Read on for our expert analysis on the state of CXM outsourcing here, the potential disruptions, and alternative countries to consider for multilingual customer service and tech support to ensure continued CXM services.
Just as the world was looking to emerge from the global pandemic that caused a seismic shift in work and collaboration models, another highly disruptive crisis looms on the horizon. The recent geopolitical developments in Ukraine and Russia have caused the whole world to take notice, and with new sanctions kicking in every day, many are already preparing for adverse scenarios.
Given that this rift involves nuclear heavyweights in Russia and the NATO countries, the consequences could be far-reaching for the entire world. Consequently, these tense developments have created a lot of uncertainty and consternation for companies having a presence in the affected region.
Eastern Europe, which forms the immediate vicinity of Ukraine, is a major hub for delivering a plethora of customer experience management services for end-users both within and outside this region. Let’s take a look at the potential impacts to CXM outsourcing and alternative locations for CXM services.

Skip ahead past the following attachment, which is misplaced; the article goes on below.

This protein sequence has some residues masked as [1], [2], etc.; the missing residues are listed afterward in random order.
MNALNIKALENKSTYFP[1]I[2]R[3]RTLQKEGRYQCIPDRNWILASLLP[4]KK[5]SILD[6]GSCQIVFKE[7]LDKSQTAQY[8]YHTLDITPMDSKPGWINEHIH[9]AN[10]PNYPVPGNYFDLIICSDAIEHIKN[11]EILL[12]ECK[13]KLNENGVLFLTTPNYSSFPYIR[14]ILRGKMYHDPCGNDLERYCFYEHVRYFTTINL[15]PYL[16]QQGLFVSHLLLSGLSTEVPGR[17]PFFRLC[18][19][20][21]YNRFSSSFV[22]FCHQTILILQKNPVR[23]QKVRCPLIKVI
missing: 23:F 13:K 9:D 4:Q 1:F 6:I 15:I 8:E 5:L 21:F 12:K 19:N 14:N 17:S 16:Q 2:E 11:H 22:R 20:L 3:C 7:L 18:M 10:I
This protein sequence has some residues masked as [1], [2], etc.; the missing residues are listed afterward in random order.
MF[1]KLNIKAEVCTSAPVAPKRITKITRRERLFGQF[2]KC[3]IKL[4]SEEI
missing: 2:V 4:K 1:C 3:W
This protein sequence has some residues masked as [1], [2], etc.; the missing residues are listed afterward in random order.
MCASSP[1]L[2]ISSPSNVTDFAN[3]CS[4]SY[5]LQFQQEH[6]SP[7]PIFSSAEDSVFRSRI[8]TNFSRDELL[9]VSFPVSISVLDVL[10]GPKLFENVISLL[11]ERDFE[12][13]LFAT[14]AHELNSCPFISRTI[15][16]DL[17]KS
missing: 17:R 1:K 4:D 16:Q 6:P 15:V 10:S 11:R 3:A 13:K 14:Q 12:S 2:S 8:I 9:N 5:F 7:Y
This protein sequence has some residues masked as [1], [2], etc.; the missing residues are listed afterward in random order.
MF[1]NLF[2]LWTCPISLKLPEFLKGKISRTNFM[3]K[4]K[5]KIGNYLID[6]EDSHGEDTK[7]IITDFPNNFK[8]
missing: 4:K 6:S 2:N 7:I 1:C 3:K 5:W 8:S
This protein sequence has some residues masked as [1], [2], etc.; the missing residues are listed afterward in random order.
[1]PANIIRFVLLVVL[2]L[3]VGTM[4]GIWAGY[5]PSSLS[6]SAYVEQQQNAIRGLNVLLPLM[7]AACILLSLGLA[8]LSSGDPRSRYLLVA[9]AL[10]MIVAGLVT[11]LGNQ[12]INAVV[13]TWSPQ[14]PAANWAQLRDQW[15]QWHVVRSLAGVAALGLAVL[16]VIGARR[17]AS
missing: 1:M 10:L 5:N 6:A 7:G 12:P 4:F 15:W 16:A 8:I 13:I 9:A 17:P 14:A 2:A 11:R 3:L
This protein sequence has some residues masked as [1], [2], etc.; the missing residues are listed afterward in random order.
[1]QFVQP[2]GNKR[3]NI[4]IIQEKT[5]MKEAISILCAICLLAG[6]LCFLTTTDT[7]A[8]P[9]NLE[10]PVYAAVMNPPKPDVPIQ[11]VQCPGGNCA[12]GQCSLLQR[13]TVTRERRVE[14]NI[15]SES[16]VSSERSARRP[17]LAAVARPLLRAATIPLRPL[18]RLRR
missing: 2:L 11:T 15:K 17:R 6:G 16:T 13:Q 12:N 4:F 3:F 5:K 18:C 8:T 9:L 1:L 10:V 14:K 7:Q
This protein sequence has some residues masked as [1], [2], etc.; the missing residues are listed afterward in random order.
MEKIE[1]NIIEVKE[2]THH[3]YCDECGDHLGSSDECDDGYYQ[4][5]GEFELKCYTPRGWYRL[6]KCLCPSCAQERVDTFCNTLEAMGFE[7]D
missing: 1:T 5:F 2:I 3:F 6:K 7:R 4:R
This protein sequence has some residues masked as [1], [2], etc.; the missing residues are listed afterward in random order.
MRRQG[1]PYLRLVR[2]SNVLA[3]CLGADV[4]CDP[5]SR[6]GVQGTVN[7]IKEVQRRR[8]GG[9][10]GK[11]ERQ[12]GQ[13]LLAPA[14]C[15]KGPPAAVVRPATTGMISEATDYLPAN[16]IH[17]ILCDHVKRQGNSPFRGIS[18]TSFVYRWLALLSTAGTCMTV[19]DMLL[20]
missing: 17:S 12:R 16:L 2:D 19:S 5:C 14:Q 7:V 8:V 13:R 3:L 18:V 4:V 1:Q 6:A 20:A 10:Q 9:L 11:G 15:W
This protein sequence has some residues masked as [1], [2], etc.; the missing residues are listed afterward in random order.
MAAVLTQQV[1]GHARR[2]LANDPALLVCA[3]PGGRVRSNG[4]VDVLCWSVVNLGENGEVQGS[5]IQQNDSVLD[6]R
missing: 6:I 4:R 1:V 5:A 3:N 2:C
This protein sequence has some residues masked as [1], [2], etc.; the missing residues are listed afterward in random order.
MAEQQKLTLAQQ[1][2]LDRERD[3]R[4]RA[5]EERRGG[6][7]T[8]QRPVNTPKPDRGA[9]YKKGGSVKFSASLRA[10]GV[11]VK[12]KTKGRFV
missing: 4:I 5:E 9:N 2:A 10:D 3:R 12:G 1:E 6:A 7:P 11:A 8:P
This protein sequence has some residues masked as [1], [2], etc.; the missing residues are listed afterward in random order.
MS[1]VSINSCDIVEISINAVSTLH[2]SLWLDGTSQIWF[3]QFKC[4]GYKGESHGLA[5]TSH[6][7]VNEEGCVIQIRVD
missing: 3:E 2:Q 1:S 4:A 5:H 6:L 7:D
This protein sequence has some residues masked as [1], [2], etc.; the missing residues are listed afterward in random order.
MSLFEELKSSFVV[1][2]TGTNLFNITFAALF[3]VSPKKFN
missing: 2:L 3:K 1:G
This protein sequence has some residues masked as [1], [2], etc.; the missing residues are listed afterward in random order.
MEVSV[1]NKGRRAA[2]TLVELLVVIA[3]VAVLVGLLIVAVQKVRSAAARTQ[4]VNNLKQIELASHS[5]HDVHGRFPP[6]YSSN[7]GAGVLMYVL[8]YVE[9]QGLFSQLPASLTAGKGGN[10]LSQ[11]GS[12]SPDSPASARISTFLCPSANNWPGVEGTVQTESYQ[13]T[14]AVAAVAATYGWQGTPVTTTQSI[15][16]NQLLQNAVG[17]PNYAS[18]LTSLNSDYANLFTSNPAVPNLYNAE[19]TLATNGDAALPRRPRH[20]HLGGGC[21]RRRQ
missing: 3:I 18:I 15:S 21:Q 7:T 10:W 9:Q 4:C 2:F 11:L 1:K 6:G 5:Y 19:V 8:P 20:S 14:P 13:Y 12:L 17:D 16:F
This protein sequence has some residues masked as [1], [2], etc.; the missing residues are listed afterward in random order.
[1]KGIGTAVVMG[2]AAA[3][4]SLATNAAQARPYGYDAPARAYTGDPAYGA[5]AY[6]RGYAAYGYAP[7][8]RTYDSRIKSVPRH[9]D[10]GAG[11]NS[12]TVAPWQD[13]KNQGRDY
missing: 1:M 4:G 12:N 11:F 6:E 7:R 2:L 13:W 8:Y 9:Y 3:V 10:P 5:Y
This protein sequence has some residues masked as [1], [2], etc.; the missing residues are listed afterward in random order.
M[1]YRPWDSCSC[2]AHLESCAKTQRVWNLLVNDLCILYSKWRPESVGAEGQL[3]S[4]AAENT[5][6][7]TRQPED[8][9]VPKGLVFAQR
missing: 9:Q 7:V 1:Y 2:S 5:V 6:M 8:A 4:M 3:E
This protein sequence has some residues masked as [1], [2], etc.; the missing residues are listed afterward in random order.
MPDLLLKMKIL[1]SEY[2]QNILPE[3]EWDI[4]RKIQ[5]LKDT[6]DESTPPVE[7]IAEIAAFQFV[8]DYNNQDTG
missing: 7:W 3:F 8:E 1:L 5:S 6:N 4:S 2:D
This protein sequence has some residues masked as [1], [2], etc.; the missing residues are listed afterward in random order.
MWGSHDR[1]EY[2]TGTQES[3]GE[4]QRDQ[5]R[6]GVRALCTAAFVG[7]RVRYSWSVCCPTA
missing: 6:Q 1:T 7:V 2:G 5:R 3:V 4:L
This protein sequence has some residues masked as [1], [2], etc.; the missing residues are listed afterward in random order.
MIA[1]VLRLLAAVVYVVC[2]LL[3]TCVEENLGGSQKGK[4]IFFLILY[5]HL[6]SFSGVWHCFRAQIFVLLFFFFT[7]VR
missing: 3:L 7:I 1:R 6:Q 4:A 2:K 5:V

Eastern European region CXM snapshot
As a strategic location for CXM services, eastern Europe offers strong multilingual capabilities, relatively inexpensive skilled talent, and cultural similarities and a minor time difference to western Europe. Leading global enterprises and Europe-focused players have a significant footprint in this region, putting them at risk in the current situation. The heatmap below illustrates the country-wise vulnerability index based on the number of delivery centers and corresponding CX agents present in each of them.
Potential CXM services disruptions and alternate solutions
Due to its skilled and relatively inexpensive IT talent pool, Eastern Europe is highly leveraged for its multilingual support for not only the regional languages such as Russian, Czech, Serbian, etc. but also for many of the major west European languages such as German, French, English, Spanish, and Italian. Poland and Romania also are sizeable talent sources for technical support.
Major cities in Ukraine such as Kyiv and Dnipro have been the most severely impacted by the armed conflict with Russia, and enterprises must accelerate Business Continuity Planning (BCP) measures to relocate affected CXM agents to safer parts of the country or outside of Ukraine to provide immediate relief.